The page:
Trump Administration Comes After Iowa Town's Diversity-Colored Crosswalks

by Kilian Melloy

EDGE Staff Reporter

Wednesday October 2, 2019

The Trump administration came after the town of Ames, Iowa, seeking to take away the colorful, diversity-themed crosswalks that liven up a downtown intersection.

Federal Highway Administration sent a letter to Steve Schainker, the city manager, suggesting that colors other than white in a crosswalk could pose a safety hazard and pressing Shainker to eradicate the crosswalk color schemes, reported CNN.

Included in the letter were ominous warnings that the city could open itself up to liability if there are any accidents in the intersection, and raising the specter that people from other cities could take a shine to the crosswalks and want some of their own.

The colorful crosswalks, which take the hues of the Pride flag, the transgender flag, and the gender non-binary flag, could lead to "confusion for motorists, pedestrians, and other jurisdictions who may see these markings and install similar crosswalk treatments in their cities," the letter intoned.

"Allowing a non-compliant pavement marking to remain in place presents a liability concern for the City of Ames in the event of a pedestrian/vehicle or vehicle/vehicle collision," the letter went on to add.

The U.S. Department of Transportation's Federal Highway Administration oversees the nation's roadways, but there's just one little legal problem with the letter: It steps outside the lines of the agency's purview. Ames, Iowa, does not receive federal money for the street in question. That means the Administration has no say in the matter.

City attorney Mark Lambert put the matter plainly, regional newspaper the Des Moines Register reported.

"In terms of jurisdiction, we don't believe the highway administration has any," Lambert stated.

The agency, however, begged to differ, the Register noted.

Spokesperson Nancy Singer asserted to the Register that the agency's "requirements would apply even if federal funds were not used."

The city remained skeptical, and Lambert had even anticipated an attempt from the Trump administration to interfere in the city's inclusive paint job.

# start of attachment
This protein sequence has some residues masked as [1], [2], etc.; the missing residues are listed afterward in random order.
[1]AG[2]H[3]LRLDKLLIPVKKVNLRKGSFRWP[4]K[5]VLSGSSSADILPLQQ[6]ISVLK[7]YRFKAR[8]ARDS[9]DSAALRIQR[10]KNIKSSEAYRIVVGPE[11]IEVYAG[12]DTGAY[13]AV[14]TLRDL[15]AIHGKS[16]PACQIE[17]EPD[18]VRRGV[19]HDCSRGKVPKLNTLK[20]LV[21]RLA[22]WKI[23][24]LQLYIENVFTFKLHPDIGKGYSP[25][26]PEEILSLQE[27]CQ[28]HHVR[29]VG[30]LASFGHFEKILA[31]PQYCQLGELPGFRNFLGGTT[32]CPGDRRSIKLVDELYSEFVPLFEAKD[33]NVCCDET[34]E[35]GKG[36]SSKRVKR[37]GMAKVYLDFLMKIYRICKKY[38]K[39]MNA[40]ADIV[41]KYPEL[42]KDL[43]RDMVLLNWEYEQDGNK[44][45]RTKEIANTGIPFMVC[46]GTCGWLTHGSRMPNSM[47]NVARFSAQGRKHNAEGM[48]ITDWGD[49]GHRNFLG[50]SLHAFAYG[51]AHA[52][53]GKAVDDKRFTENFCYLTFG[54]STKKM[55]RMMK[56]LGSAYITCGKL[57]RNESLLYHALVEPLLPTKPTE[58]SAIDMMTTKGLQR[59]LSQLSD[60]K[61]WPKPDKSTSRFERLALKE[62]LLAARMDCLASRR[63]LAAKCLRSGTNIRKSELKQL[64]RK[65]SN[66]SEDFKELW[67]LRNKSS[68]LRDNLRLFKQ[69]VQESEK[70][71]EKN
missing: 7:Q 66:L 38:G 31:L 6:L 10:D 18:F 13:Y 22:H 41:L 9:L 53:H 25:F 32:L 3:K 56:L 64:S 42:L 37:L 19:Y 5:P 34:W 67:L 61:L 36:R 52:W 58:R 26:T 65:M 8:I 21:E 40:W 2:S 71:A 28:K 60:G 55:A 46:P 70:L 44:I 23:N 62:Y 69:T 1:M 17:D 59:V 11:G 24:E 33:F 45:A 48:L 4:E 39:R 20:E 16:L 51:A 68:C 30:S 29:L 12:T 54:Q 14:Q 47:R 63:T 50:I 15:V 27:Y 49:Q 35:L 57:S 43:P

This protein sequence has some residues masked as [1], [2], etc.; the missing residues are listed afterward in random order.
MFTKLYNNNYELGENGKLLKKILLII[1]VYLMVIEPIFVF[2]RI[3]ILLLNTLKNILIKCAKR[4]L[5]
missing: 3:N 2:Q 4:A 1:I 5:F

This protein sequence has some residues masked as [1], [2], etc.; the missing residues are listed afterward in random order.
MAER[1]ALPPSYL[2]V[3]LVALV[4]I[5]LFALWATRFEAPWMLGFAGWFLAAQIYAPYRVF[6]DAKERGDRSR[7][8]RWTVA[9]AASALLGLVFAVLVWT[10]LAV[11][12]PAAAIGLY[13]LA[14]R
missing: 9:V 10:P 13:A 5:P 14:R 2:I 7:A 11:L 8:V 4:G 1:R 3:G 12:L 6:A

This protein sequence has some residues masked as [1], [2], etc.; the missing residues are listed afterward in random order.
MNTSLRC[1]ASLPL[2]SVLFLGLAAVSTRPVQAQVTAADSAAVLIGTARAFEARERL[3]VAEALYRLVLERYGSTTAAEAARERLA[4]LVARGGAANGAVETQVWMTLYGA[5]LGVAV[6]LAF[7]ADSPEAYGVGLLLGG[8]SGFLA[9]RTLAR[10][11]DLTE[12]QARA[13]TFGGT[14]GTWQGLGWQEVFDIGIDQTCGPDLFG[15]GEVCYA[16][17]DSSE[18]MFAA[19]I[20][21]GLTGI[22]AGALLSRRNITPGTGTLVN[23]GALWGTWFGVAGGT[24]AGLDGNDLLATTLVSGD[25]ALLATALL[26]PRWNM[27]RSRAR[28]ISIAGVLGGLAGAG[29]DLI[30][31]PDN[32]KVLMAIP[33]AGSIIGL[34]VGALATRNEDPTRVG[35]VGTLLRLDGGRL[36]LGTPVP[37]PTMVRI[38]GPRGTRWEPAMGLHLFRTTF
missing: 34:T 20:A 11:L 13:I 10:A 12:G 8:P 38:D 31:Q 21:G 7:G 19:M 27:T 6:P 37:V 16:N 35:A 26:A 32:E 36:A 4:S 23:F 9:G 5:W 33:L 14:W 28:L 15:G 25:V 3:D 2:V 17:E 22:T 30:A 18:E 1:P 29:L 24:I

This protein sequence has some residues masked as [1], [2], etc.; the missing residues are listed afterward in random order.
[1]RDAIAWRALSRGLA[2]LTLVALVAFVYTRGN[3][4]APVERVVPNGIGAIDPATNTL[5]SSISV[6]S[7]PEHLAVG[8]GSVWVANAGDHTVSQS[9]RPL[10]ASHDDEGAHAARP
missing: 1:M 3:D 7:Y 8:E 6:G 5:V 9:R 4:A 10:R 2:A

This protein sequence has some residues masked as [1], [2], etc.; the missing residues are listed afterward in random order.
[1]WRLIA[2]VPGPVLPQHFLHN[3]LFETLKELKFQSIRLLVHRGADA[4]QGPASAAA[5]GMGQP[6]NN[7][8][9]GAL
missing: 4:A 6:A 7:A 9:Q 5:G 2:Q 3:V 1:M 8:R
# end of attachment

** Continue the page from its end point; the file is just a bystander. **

"Given the flexibility in crosswalk design allowed by the Iowa Code," Lambert wrote in an Aug. 6 missive intended to keep the city council informed on the issue, "there are arguments that creative crosswalks actually enhance pedestrian safety."

"My legal opinion is that the City has no greater risk of liability with the proposed inclusive crosswalk than a standard crosswalk," Lambert added.

Bill Diesslin, a resident of Ames, told the media that he thought the government agency was "wrong, just outright wrong" in coming after the town's affirming crosswalks, reported Forbes.

"The crosswalk lines are white pavement markings that identify the crosswalks — the rainbow crossing in Ames has white lines demarcating, so it's consistent with federal recommendations," Diesslin pointed out.

It's not like Ames is alone in brightening up its streets with decorative paintwork, noted the Register, and the feds have come after other localities in the past for colorful crosswalks. Reported the Register:

For years, crosswalk-art programs have been popular in cities across the country as cities sought to beautify streets and create healthier communities, according to National Public Radio. Crosswalk drawings ranging from pianos to, yes, rainbows, in cities from Rochester, New York, to St. Louis have drawn the ire of the highway overseers.

After addressing the issue, the city council arrived at a solution, reported CNN.

They decided to leave the crosswalk alone.

Kilian Melloy serves as EDGE Media Network's Associate Arts Editor and Staff Contributor. His professional memberships include the National Lesbian & Gay Journalists Association, the Boston Online Film Critics Association, The Gay and Lesbian Entertainment Critics Association, and the Boston Theater Critics Association's Elliot Norton Awards Committee.